But as the mucosa thickens in the context of a cold, the bugs are trapped.  A system that is usually dynamic and flushed on an ongoping basis .. is now stagnant.  Warm, moist place with bacteria.  Infection?  Duh.  But as with any abcess .. we need to enhance drainage FIRST .. not necessarily treat with antibiotics.

Too bad we can't just pop open the eustacian tubes with a remote control.  Hmm … maybe I'm not the only one with this idea.

Reviewing the last 20 cases of otitis media that I saw in the office .. I wrote prescriptions for antibiotics in 6 of them within 48 hours of the visit.  Many of these prescriptions were on Fridays .. so I don't really know how many kids actually got the antibiotics.   I wonder how Chris Bradley or Enoch  or Bhavesh handle this in urgent care settings. 

In our area .. urgent care and ERs have been the biggest problems for us in curbing antibiotic oversue.  Patients seem to get what they ask for in such settings .. which then builds the expectation that antibiotics are indicated for sinusitis, otitis or bronchitis … and of course, this is a concept that I don't agree with.

In the context of the recent flu scares .. and a rather persistent "flu-like-illness" that has been quite prevalent in the past 2 weeks (though waning now, it seems) … I spoke on the phone with a friend in the ER the other day:

JMR: "How are you guys dealing with this high-fever/cough viral thing going around?"

ERDOC: "Man .. it's bad.  Clearly not flu .. but most people think it is … which is just semantics, I guess.  The worst part is that many of the urgent care docs are prescribing Azithromycin for it … so the patients come here 3 days later because the z-pak isn't working and they want us to give them a stronger antibiotic"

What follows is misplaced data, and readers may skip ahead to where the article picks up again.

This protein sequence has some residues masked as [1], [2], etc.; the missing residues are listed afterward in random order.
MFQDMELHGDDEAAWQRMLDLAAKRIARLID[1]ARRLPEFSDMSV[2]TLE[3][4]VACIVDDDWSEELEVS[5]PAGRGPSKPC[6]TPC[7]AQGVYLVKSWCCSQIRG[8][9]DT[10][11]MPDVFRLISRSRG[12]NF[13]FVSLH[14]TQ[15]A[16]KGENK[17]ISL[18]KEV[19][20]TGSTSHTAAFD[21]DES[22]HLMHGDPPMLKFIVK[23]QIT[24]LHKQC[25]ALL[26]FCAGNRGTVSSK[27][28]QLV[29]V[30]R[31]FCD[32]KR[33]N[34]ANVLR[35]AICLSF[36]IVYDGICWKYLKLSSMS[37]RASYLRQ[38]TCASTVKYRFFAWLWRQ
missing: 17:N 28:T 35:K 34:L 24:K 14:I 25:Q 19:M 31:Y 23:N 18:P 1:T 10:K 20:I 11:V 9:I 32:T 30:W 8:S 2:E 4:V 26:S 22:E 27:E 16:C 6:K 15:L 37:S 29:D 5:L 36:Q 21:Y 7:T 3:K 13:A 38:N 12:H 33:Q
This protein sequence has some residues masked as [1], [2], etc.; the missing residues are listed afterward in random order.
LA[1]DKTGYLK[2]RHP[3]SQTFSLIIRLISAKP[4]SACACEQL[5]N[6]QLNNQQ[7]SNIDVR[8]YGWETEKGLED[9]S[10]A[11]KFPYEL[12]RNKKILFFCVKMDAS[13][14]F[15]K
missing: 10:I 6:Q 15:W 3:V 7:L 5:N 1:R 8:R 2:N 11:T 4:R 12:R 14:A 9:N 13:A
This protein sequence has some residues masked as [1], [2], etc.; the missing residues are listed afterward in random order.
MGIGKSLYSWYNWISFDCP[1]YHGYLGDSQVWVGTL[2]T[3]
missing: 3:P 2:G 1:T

JMR: "yikes."

Antibiotics: less is more

Well, in the context of writing not one but TWO prescriptions for antibiotics in the last 24 hours (long-time readers will recall that I am a fanatic about the overuse of antibiotics and I write for them very rarely)

This time, I had a reason.

Our local version of the pertussis outbreak has become signifiant.  With 21 confirmed cases in a high school about 4 miles from our office, I treated a coughing student from that school this morning after consultation with the health department.   But last night's customer was a textbook case.  The PCR's will be back in a few days. We'll see.

In realted news …

This study in JAMA confirms that a shorter duration of antibiotics may be better in the ICU:

  • CONTEXT: The optimal duration of antimicrobial treatment for ventilator-associated pneumonia (VAP) is unknown.
  • Shortening the length of treatment may help to contain the emergence of multiresistant bacteria in the intensive care unit (ICU).
  • RESULTS: Compared with patients treated for 15 days, those treated for 8 days had neither excess mortality (18.8% vs 17.2%; difference, 1.6%; 90% confidence interval [CI], -3.7% to 6